We’ve covered both slow blues and minor blues extensively. Our next logical step would be to look at… you guessed it… slow minor blues.
Although there are earlier examples, slow minor blues songs became very popular in the early 1970s and continue to be part of the modern blues artists’ repertoire, often being the emotional highlight of a live set, since the style provides a great platform for dynamic range and expression.
Our backing track is a moody, downtempo 12 bar minor blues at 72bpm. Similar examples of slow minor blues can be heard on Albert Collins’ recording of “Cold, Cold Feeling” and Led Zeppelin’s “Since I’ve Been Loving You”. The latter has more of a blues/rock approach and features some of Jimmy Page’s most emotional lead work and a stellar vocal performance by Robert Plant, held together with John Bonham’s fantastic drumming, complete with that famous squeaky kick drum pedal!
More modern examples of slow minor blues can be heard on the live recordings of both Gary Moore and Joe Bonamassa.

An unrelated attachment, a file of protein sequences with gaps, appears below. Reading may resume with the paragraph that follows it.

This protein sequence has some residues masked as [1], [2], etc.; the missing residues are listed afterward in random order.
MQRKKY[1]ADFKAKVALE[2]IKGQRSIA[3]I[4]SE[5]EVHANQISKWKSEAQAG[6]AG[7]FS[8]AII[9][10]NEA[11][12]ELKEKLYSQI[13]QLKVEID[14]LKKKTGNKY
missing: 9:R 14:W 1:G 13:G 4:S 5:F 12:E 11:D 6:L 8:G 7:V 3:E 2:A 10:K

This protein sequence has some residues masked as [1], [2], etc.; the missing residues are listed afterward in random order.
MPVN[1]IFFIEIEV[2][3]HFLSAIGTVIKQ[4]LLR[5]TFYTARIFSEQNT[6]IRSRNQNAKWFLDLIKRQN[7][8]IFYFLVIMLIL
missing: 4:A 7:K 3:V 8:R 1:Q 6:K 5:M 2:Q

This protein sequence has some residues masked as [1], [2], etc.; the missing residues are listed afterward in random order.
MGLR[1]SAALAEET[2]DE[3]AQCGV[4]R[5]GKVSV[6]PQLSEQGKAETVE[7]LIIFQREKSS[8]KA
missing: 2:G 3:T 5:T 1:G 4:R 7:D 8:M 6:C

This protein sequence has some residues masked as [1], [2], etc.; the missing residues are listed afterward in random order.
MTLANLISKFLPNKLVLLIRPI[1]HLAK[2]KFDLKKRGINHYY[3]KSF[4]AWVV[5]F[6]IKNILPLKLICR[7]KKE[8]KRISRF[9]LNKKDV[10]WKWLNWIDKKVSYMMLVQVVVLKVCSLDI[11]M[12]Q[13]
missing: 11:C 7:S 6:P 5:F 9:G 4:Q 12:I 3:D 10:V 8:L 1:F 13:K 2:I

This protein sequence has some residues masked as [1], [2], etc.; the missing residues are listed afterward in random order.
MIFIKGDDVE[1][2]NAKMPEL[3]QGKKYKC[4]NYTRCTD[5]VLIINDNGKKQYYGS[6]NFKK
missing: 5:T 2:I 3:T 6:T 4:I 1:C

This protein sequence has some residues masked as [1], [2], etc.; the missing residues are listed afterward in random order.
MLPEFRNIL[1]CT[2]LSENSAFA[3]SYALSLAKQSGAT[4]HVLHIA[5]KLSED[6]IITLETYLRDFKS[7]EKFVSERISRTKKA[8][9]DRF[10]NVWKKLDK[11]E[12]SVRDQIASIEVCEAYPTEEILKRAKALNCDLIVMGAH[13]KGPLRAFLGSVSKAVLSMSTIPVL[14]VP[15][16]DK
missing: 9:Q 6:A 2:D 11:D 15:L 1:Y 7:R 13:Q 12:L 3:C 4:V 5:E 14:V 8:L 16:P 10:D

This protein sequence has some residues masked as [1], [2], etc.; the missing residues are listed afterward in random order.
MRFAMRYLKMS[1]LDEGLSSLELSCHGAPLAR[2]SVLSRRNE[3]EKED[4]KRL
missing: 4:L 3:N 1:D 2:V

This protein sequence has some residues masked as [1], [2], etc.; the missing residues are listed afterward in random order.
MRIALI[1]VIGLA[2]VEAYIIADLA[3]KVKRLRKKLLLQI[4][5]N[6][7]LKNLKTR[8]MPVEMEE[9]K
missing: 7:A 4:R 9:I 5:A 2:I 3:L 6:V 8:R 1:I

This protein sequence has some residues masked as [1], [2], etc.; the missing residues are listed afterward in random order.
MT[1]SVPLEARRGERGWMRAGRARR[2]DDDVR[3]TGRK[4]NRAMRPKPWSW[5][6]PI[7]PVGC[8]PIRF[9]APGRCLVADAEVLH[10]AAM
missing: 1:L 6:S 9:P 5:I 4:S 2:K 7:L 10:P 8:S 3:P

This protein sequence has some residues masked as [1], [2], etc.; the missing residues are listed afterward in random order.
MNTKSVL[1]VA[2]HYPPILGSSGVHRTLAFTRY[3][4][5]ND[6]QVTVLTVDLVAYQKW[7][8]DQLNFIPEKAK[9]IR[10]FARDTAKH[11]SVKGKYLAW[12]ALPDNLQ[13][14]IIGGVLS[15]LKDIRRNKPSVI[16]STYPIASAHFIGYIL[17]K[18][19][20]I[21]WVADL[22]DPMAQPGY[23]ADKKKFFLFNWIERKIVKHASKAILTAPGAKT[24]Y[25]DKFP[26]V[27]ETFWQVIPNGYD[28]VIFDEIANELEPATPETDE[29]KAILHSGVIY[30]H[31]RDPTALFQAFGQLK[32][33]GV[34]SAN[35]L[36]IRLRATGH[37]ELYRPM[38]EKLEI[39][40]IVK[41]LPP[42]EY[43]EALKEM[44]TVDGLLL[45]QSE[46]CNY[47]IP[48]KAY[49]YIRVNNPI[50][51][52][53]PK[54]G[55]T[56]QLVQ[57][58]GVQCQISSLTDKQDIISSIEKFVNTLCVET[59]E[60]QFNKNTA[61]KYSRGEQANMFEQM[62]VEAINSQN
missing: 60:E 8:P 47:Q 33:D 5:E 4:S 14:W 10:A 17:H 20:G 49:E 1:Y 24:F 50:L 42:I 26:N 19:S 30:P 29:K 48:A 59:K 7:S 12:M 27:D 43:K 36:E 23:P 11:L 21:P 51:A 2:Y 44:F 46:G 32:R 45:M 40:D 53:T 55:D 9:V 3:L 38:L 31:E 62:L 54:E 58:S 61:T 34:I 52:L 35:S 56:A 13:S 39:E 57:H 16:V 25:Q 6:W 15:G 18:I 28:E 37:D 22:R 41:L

Although our arrangement is based on the 12 bar format, we will be working with a slightly different chord progression than in previous songs. Additionally, we have 4 versions of our backing track: A long version and a shorter version, each with and without rhythm guitar.
Over the next 6 lessons, we will learn the chord progression, rhythm guitar part and a moving, 2-chorus solo featuring many dynamic highs and lows, chord-tone approaches, arpeggio ideas and plenty of licks that we can incorporate into our own playing.
We’ve put our dynamic range to the test before, working with breakdown sections. Our solo features a short breakdown section of the 5th bar of the second chorus, before building up to a powerful ending. A breakdown section on bar 5 of a 12 bar chorus is very common in both minor and dominant slow blues and can be sound very effective in a live environment, so it’s a good one to try out at a blues jam!